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Here's how many IP addresses Russia has blocked to cut access to Telegram

Meduza
On the morning of April 16, Russia’s federal censor ordered Russian ISPs to start blocking access to the instant messenger Telegram. At first, Roskomnadzor ordered Internet providers to cut service only to Telegram’s own IP addresses. Soon, however, the government also banned hundreds of thousands of IP addresses belonging to Amazon’s cloud service, which Telegram was using to circumvent Russia’s block. Roskomnadzor later blocked more than a million IP addresses in Google’s cloud service, as well. Now there’s even a <a href="https://2018.schors.spb.ru/" target="_blank">special website</a> dedicated to tracking how many IP addresses Roskomnadzor blocks in its battle with proxy servers.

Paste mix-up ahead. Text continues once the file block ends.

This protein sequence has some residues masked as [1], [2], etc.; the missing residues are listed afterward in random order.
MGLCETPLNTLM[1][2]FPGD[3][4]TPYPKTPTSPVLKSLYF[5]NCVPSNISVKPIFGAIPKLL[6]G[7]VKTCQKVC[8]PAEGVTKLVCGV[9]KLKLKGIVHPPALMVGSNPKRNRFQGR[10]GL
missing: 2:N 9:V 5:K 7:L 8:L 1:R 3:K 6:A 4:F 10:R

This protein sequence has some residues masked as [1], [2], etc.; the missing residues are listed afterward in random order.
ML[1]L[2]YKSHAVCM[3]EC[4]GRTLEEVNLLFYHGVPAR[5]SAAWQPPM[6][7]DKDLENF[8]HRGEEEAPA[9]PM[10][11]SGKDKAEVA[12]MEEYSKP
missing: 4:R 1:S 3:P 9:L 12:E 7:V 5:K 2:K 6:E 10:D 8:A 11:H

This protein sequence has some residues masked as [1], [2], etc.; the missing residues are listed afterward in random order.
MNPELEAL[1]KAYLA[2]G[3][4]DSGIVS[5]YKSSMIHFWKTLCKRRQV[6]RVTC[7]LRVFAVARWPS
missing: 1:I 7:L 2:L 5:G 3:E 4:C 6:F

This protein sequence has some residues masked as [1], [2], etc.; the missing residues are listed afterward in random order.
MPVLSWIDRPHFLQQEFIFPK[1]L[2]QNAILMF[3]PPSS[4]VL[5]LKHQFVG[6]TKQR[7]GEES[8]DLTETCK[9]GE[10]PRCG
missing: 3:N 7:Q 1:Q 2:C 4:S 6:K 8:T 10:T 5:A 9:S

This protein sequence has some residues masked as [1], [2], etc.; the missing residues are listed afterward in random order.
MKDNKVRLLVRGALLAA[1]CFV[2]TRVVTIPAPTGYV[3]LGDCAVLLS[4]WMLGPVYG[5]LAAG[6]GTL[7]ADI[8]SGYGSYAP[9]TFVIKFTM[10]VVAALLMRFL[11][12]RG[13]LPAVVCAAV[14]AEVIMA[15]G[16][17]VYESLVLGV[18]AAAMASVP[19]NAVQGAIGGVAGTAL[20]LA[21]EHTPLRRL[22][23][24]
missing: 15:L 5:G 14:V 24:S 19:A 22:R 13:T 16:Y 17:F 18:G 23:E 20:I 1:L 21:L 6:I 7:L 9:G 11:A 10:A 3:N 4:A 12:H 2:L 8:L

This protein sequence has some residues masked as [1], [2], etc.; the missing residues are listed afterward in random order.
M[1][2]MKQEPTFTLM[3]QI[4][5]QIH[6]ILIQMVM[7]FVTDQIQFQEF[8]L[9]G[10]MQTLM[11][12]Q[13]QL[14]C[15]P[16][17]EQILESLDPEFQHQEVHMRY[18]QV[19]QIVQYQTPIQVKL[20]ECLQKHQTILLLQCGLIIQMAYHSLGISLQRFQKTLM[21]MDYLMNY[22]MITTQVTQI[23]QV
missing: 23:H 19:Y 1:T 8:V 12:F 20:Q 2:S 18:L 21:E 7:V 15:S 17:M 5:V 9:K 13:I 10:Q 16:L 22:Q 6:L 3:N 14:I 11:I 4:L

On the morning of April 16, Russia’s federal censor ordered Russian ISPs to start blocking access to the instant messenger Telegram. At first, Roskomnadzor ordered Internet providers to cut service only to Telegram’s own IP addresses. Soon, however, the government also banned hundreds of thousands of IP addresses belonging to Amazon’s cloud service, which Telegram was using to circumvent Russia’s block. Roskomnadzor later blocked more than a million IP addresses in Google’s cloud service, as well. Now there’s even a special website dedicated to tracking how many IP addresses Roskomnadzor blocks in its battle with proxy servers.

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